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Towards a Practical Differentially Private Collaborative Phone Blacklisting System
Spam phone calls have been rapidly growing from nuisance to an increasingly effective scam delivery tool. To counter this increasingly successful attack vector, a number of commercial smartphone apps that promise to block spam phone calls have appeared on app stores, and are now used by hundreds of thousands or even millions of users. However, following a business model similar to some online social network services, these apps often collect call records or other potentially sensitive information from users' phones with little or no formal privacy guarantees.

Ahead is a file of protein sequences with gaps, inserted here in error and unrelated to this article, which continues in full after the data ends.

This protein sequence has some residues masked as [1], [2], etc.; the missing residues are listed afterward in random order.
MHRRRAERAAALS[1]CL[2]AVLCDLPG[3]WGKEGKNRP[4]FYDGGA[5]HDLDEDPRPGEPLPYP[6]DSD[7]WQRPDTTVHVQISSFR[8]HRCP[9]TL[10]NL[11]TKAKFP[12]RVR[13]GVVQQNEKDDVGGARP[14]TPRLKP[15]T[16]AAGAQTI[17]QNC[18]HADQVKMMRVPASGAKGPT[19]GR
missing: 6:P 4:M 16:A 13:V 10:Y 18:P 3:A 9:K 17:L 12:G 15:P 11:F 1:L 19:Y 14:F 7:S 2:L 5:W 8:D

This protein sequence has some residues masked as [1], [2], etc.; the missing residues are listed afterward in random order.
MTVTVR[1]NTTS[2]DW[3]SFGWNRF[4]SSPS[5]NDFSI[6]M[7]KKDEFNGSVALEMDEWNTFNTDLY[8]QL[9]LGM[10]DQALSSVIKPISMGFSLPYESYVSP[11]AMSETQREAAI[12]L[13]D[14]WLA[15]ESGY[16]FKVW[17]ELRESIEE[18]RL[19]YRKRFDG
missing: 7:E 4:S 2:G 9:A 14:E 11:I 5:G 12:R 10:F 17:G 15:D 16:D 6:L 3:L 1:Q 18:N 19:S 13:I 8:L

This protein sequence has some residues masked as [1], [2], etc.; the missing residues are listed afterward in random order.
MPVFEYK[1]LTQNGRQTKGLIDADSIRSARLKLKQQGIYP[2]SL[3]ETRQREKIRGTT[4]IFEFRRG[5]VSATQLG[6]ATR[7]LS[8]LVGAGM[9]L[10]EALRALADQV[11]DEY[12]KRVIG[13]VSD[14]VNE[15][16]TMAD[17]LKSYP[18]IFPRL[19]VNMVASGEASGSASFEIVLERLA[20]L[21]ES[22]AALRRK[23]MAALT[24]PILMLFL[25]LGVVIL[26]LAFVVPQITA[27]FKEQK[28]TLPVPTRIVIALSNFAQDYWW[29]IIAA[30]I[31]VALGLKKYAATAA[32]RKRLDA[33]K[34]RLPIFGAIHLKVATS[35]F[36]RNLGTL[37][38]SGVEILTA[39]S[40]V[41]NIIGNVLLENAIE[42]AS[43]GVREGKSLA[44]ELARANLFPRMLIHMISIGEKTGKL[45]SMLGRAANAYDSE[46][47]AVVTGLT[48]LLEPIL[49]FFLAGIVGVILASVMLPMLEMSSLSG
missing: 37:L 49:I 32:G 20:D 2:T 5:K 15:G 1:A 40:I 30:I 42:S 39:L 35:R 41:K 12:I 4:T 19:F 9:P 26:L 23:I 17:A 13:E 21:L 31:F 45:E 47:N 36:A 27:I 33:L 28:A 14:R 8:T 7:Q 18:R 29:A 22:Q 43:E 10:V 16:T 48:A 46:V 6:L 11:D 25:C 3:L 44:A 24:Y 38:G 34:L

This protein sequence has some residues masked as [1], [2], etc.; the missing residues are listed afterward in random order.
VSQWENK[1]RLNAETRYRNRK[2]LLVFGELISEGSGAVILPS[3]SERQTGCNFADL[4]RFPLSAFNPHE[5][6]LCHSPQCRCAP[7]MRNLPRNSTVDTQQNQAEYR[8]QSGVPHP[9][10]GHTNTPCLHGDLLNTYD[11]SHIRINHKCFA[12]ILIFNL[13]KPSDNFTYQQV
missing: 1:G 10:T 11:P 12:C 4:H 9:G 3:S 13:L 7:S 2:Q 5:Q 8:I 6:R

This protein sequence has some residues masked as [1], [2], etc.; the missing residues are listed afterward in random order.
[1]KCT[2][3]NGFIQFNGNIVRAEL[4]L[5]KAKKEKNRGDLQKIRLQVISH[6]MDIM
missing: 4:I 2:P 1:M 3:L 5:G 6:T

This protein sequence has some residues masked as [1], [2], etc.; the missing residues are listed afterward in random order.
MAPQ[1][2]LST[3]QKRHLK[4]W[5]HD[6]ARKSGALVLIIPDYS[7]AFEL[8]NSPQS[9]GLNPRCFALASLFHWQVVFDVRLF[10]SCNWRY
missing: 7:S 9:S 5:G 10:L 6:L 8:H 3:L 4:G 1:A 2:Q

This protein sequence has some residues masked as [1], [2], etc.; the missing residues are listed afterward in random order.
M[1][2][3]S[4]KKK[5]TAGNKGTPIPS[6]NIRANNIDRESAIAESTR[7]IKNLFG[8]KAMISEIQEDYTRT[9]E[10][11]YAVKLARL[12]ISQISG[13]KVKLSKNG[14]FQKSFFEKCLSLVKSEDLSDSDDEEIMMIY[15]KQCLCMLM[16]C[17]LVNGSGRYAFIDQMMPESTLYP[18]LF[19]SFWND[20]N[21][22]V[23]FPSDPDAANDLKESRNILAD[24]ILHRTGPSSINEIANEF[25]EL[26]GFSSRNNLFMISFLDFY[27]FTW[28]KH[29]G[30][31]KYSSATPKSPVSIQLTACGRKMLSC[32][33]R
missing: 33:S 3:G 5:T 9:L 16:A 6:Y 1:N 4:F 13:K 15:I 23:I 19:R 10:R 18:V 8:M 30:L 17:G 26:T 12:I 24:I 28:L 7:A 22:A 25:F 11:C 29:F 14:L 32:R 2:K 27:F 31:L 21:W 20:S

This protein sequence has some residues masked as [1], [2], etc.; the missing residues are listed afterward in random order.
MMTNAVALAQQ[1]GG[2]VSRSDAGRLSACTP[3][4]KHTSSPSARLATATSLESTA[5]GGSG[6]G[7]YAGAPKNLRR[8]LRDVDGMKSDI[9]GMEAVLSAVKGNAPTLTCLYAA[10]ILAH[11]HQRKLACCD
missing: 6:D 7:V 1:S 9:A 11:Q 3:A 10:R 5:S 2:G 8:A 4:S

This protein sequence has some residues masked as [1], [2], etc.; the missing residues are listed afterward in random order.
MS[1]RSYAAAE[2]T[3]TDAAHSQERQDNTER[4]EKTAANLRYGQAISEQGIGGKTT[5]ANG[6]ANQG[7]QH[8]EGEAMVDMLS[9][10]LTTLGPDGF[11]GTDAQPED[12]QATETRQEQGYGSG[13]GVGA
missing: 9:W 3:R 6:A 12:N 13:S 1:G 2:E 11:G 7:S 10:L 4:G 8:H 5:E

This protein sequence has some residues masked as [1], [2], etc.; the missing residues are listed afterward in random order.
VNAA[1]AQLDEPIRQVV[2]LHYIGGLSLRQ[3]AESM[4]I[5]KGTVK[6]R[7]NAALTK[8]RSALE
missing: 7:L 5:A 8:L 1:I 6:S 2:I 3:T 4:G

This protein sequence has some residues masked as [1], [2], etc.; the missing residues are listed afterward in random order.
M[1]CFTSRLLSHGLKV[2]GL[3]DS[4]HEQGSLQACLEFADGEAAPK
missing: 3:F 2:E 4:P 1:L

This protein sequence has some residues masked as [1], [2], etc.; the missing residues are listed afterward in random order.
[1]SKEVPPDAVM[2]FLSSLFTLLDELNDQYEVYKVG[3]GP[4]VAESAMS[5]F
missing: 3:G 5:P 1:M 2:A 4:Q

In this paper, we study whether it is possible to build a practical collaborative phone blacklisting system that makes use of local differential privacy (LDP) mechanisms to provide clear privacy guarantees. We analyze the challenges and trade-offs related to using LDP, evaluate our LDP-based system on real-world user-reported call records collected by the FTC, and show that it is possible to learn a phone blacklist using a reasonable overall privacy budget and at the same time preserve users' privacy while maintaining utility for the learned blacklist.